Home' Trinidad and Tobago Guardian : October 6th 2015 Contents B5
Tuesday, October 6, 2015 www.guardian.co.tt Guardian
Quitting is permanently and voluntarily leaving a job.
Unless you have another job lined up (written job offer
in hand that you have officially accepted), quitting is not
usually a good career or financial move.
Do not quit a job based on a verbal offer. Get the new job
offer in writing, first.
Exceptions exist, of course. If continuing to do your current
job involves you in potentially illegal activity or if you feel your
life, health, or safety are at risk, then quitting may be your only
- and your best - option.
However, typically it is not a good idea to quit one job before
you have landed the next one.
Why not quit?
Two primary reasons:
Recruiters and employers prefer "passive" (employed) job
seekers. NOT logical, but definitely reality!
Many recruiters and employers currently believe that the
world of job candidates is divided into 2 parts: first, people
looking for new jobs (also known as "active" job seekers) and,
second, happily employed people who are not looking for new
jobs (a.k.a. "passive" job seekers).
Obviously (to employers, at least), the most desirable
potential employees are those passive job seekers who aren't
looking for jobs.
The passive job seekers are happily employed because they
are well-paid, successful people. It seems very similar to the
"playing hard to get" dating strategy. It's not logical and very
often not true, but it is human nature.
If you quit your job, you are automatically included in the
less desirable active job seeker category of "active" job seeker.
Following this somewhat twisted logic, if you are still
employed, however tenuously and unhappily, the fact that you
are currently employed makes you more interesting to
recruiters and employers than you would be if you were not
Even though employers prefer job seekers who are currently
employed, most of them view one of their own employees who
is job hunting as "disloyal" or a "risk" to the organisation. They
fear that customer lists or product secrets or something
critical will be stolen by the departing employee and given to
the new employer, possibly a competitor.
Often, your current employer's competitors could be your
next employer. But, proceed cautiously when contacting and
interviewing with these potential employers. It is possible that
they might be interested in you only for information they
could get from you about your current employer - a big risk for
What if you've already quit your job?
Hopefully you quit for a really good reason, not because you
were angry with someone or embarrassed about something.
So, time to move on. You will get a new job, and the best way -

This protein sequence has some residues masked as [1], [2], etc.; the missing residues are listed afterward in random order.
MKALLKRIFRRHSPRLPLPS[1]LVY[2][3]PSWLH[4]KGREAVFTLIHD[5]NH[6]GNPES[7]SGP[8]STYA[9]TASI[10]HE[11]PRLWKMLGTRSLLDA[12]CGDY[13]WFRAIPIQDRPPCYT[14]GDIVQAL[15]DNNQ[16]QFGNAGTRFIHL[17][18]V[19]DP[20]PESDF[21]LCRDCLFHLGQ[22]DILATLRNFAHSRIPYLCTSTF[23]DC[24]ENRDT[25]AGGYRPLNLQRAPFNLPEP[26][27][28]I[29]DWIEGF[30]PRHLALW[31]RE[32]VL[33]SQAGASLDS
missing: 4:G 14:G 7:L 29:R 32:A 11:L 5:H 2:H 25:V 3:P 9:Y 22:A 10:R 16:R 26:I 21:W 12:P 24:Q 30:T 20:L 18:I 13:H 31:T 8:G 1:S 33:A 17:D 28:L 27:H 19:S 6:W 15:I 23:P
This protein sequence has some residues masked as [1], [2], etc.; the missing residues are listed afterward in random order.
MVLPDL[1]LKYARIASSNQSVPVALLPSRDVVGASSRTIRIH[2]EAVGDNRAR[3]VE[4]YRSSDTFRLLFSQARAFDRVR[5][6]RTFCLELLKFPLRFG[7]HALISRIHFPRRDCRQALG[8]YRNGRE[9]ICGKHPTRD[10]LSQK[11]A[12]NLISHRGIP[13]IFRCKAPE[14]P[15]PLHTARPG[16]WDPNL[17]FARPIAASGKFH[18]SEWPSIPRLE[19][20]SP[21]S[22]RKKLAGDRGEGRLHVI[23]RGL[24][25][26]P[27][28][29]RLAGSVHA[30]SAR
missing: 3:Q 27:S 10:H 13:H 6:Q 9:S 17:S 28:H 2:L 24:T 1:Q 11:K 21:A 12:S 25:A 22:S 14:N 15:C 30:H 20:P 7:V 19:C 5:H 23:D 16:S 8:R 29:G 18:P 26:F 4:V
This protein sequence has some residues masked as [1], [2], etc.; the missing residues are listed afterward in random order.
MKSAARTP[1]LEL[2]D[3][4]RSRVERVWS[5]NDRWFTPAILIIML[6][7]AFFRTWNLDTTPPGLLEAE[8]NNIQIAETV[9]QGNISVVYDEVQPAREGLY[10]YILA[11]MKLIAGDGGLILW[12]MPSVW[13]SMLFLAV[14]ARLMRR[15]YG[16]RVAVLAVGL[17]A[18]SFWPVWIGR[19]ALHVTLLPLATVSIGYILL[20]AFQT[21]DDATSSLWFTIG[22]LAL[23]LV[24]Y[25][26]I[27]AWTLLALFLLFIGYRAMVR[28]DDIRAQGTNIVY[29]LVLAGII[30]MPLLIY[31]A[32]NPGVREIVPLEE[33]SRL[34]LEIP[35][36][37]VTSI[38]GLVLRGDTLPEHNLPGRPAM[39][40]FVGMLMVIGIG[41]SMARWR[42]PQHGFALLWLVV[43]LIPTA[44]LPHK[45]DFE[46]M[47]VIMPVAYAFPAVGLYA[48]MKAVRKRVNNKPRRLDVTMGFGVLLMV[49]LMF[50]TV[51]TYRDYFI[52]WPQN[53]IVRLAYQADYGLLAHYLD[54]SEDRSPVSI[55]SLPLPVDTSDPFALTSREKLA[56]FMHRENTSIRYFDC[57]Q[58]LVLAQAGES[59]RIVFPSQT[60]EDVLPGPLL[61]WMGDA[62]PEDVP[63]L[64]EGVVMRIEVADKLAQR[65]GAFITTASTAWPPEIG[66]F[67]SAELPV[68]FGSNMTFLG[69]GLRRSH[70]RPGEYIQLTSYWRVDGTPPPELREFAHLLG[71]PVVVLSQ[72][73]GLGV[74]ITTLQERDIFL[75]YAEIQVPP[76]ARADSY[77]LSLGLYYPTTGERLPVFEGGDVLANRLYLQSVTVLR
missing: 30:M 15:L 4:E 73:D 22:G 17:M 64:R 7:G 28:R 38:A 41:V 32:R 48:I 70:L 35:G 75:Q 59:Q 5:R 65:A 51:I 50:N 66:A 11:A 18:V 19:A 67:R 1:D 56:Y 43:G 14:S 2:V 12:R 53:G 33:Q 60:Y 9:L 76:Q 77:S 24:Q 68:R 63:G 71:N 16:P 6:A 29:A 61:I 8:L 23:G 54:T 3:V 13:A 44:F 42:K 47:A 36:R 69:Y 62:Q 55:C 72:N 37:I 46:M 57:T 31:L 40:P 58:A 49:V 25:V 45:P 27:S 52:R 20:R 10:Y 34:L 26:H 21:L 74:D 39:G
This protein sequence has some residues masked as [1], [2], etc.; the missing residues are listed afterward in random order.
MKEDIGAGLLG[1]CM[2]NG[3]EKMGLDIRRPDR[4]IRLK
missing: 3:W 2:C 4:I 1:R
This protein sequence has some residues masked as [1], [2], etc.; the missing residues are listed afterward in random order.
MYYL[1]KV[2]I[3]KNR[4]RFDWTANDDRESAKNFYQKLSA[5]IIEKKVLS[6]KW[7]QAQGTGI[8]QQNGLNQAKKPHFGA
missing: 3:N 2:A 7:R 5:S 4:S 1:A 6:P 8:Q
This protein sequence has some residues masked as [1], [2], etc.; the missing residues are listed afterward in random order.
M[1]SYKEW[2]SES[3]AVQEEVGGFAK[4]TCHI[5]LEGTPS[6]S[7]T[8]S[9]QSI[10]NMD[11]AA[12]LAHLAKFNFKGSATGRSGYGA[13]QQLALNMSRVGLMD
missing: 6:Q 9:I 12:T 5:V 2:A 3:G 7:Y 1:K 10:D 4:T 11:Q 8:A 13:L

by far - is to network your way to that next job. Networking
beats resume distribution, even online, much more than half
the time (networking works 80% of the time according to the
Landing the "right" job with the
"wrong" employer can be both a waste
of time and bad for your career. You
could also find yourself back in the job
market too soon. And, in job
interviews, you would have the added
obstacle of carefully explaining why
you didn't stay in that job -- needing to
avoid looking like a "job hopper" or
someone who is "difficult" to manage
or work with.
How to Avoid this Mistake?
It's not that hard, but it does take some
time and effort to focus on your future. The
payoff will be enormous, but sometimes we
get into such a gotta-get-of-here rush that
we don't want to take the time to pay
attention to where we are going.
Ignore the need to rush, and you'll be
happier in that next job, hopefully for a long
Know what you want to do.
It's much more difficult to succeed in a
job when you don't enjoy it. So take the time
to identify exactly the work you enjoy
doing. That's your "target job." It's probably
OK to have a couple of them, but don't have
more than two or three.
Knowing what you want to do enables
you to focus on those opportunities that will
be the best jobs for you. Jobs you could stay
in happily for many years.
Target good potential employers.
You don't want to be the last person hired
before the layoffs begin, so researching
potential employers before you apply is a
good way to spend your time.
Which employers hire people to do what
you want to do?
Is your interest in one of the classic
"staff" functions like administration,
finance, information processing, and
Most employers need those functions --
from business and non-profits to education
and government. So don't limit your
options to just one business sector.
Once you have a list of possibilities,
research the potential employers, by name,
to see what is being written about them. If
you find negative comments about an
employer posted by former employees, take
them with the proverbial "grain of salt"
unless you see a large number of them from
many different people. Angry people are
more apt to make their feelings known than
happy ones, generally.
Network. Network! NETWORK!
Once you know what kind of job you
want, and have identified good potential
employers for you, it's time to put your
network to work for you. It's also time to
expand your network, and yes, you DO have
a network of people you know now and have
known in the past, people you went to
school with, people you've worked with.
Obviously (to employers,
at least), the most
employees are those
passive job seekers who
aren't looking for jobs.
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